Plastic surgeon Larry Roberts performs a series of minor alterations on a group of models who are seeking perfection. The operations are a resounding success. But when someone starts ... See full summary »
In the near future, a police officer specializes in malfunctioning robots. When a robot turns out to have been programmed to kill, he begins to uncover a homicidal plot to create killer robots... and his son becomes a target.
Hoping to cure his violent seizures, a man agrees to a series of experimental microcomputers inserted into his brain but inadvertently discovers that violence now triggers a pleasurable response his brain.
Plastic surgeon Larry Roberts performs a series of minor alterations on a group of models who are seeking perfection. The operations are a resounding success. But when someone starts killing his beautiful patients, Dr. Roberts becomes suspicious and starts investigating. What he uncovers are the mysterious - and perhaps murderous - activities of a high-tech computer company called Digital Matrix. Written by
The first ever film to create 3D shading with a computer that produced the first ever CGI human character was the model Cindy (Susan Dey). This movie achieved this feat before Disney's more famous TRON (1982) hit the screens. The Web site Filmsite said of Cindy: "Her digitization was visualized by a computer-generated simulation of her body being scanned--notably the first use of shaded 3D CGI in a feature film. Polygonal models obtained by digitizing a human body were used to render the effects." See more »
Arriving at the scene of murder#3, the doctor pulls up to the apt building and looking up at the balcony, he recognizes which apartment is the murder victim's after reporting to police that he'd never been social with his clients and could not possibly be able to guess which apartment it was. See more »
Television can control public opinion more effectively than armies of secret police, because television is entirely voluntary. The American government forces our children to attend school, but nobody forces them to watch T.V. Americans of all ages *submit* to television. Television is the American ideal. Persuasion without coercion. Nobody makes us watch. Who could have predicted that a *free* people would voluntarily spend one fifth of their lives sitting in front of a *box* with pictures? ...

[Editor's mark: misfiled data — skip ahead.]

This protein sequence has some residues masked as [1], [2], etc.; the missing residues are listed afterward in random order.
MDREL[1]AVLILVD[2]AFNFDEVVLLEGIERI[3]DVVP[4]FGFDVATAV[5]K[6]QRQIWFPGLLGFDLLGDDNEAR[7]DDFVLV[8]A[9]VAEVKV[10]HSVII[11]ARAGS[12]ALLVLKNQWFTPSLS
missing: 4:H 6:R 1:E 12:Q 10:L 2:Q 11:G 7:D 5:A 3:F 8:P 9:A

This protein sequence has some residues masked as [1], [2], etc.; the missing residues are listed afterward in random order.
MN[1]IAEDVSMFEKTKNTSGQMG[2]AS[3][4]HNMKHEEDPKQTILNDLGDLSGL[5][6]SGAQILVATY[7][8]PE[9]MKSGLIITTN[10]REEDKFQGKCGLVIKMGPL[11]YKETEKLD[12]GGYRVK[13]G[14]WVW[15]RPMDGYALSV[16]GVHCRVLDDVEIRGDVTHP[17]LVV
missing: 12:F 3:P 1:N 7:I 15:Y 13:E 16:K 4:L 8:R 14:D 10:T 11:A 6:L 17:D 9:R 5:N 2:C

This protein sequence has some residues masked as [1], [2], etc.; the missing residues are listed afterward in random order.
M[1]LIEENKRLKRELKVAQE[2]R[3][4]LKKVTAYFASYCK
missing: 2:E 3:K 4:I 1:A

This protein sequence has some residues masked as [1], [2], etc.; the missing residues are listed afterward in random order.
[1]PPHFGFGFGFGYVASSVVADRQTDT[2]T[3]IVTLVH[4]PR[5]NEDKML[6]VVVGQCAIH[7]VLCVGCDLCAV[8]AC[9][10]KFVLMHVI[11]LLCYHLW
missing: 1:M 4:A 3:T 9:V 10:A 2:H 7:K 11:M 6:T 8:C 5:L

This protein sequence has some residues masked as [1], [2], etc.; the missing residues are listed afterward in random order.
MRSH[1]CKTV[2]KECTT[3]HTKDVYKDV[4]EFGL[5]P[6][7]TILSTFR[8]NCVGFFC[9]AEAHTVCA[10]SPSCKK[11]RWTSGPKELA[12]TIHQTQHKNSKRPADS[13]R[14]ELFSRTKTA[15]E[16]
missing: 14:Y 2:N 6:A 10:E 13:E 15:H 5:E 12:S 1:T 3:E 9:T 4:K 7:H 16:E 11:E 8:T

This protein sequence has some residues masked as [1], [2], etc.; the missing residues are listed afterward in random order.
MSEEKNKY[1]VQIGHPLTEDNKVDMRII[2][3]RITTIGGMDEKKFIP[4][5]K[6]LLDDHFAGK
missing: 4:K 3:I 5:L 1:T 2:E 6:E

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Dated, poorly written and directed, yet still not bad!
Dr. Larry Roberts (Albert Finney) is a top Beverly Hills plastic surgeon who finds himself embroiled in a sinister mind-control conspiracy. After three of his patients are killed in suspicious circumstances, Larry takes it upon himself to protect the apparent next victim, Cindy (the beautiful Susan Dey) and also solve the mystery.
Looker' is possibly director Michael Crichton's most criminally underrated film. Admittedly the screenplay often leaves a lot to be desired but the initial premise is both intriguing and fear-provoking. Crichton's script makes some rather fascinating, and in hindsight rather perceptive, comments about how corporations can abuse both the media and the general public simply through the use of television. Towards the end a particularly pertinent speech is made by John Reaston (James Coburn) on how the general public is willing to submit automatically to the enormous power that television possesses. However, much of the power that Looker' could have potentially possessed is lost with poor pacing, inappropriate and unrealistic dialogue and a couple of major plot-holes. In fact, some eminent questions remain unanswered and the movie ends on a sort of anti-climatic note.
Crichton's direction appears to be somewhat disjointed as the pace of the movie alternates constantly. To begin with Looker' has the correct proportion of suspense to action and is quite thrilling to behold. Unfortunately, certain scenes such as a car chase drag on and become somewhat tedious. One particular sequence of events towards the end of the movie drags on for fifteen minutes and while to begin with is compellingly suspenseful, the sequence begins to feel old and certainly spoils what could have been an effective ending. Looker' also suffers from some particular bland performances, particularly from central actor Albert Finney. His performance was predominantly lacklustre and featured uninspired sequences in which Finney would avoid gunfire by unenthusiastically throwing himself across the floor. That being said Finney did seem to fit the role of Larry Roberts and was fairly entertaining to watch. Susan Dey and James Coburn were both enjoyable in their respective roles and one wonders why more was not done with their characters. Had more time been spent trying to develop these characters then maybe something more could have been done with the movie.
Surprisingly, despite all its flaws Looker' is still somewhat compelling. It is certainly not Crichton's best film but is still vastly underrated in my opinion. The opening sequence is suspenseful and intriguing which is occasionally echoed throughout the rest of the movie, though unfortunately not enough. Looker' is blessed with some wickedly delightful black humour, particularly towards the end and a bizarre, yet mesmerizing, electric musical score from Barry de Vorzon. Some fans will be happy to know that there are unnecessary scenes of full frontal nudity, including one from Susan Dey. The humorous overtones of that particular scene undoubtedly shine through. The ideas of hypnotic and subliminal messaging are what make Looker' compelling even though the film is still heavily damaged by the lack of decent characterisation and storytelling. I think Looker' is worth watching but is most certainly not to everyone's taste. My rating for Looker' 6.5/10.
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